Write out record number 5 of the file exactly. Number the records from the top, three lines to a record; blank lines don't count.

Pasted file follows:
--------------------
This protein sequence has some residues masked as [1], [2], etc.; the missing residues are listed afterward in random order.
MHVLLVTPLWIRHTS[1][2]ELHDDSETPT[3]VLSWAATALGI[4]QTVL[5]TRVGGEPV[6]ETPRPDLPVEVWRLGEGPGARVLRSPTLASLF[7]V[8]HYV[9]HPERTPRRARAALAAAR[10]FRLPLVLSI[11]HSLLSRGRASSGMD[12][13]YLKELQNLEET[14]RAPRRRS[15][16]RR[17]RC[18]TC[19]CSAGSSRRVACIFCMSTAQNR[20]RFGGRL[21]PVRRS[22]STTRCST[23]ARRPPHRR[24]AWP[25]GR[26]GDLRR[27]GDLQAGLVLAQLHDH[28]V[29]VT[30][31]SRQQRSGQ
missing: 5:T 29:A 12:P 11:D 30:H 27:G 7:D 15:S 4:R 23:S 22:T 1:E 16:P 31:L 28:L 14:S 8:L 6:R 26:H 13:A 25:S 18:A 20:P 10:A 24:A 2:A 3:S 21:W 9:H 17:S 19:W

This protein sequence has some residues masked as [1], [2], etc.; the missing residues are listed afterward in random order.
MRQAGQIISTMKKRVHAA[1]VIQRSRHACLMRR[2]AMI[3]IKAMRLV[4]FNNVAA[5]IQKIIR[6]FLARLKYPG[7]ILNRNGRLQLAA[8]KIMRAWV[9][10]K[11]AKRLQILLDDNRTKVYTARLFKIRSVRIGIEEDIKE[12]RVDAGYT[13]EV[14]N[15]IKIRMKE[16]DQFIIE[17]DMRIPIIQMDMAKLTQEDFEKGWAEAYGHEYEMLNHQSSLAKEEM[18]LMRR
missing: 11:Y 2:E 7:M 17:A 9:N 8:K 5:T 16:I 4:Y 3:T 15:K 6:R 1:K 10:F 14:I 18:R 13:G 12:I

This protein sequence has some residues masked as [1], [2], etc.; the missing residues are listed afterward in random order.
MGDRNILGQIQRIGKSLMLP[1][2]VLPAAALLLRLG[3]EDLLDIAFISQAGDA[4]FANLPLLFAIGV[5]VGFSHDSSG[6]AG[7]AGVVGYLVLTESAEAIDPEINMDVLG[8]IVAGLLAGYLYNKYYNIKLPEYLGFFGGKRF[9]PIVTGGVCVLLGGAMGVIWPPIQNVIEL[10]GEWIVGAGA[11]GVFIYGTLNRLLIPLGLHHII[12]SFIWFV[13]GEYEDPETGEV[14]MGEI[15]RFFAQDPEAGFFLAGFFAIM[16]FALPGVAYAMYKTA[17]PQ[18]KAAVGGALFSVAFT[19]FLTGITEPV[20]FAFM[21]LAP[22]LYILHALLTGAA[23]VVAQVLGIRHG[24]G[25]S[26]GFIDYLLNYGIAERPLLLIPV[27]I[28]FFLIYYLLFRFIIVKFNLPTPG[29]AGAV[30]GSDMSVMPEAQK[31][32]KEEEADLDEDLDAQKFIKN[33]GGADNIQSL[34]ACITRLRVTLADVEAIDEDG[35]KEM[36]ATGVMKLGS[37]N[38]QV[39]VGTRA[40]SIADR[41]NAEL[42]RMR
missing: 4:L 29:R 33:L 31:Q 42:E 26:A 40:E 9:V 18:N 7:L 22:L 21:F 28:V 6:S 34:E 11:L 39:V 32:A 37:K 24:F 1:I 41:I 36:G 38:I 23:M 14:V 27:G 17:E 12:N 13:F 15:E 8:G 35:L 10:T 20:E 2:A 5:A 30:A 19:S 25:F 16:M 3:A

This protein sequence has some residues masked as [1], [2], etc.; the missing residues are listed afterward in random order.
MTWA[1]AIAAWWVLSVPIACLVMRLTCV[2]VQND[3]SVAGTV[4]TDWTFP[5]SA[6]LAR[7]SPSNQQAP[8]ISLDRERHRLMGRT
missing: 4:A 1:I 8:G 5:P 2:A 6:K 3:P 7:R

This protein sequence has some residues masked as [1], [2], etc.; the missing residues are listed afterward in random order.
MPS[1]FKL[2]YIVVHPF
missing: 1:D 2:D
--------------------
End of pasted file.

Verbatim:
This protein sequence has some residues masked as [1], [2], etc.; the missing residues are listed afterward in random order.
MPS[1]FKL[2]YIVVHPF
missing: 1:D 2:D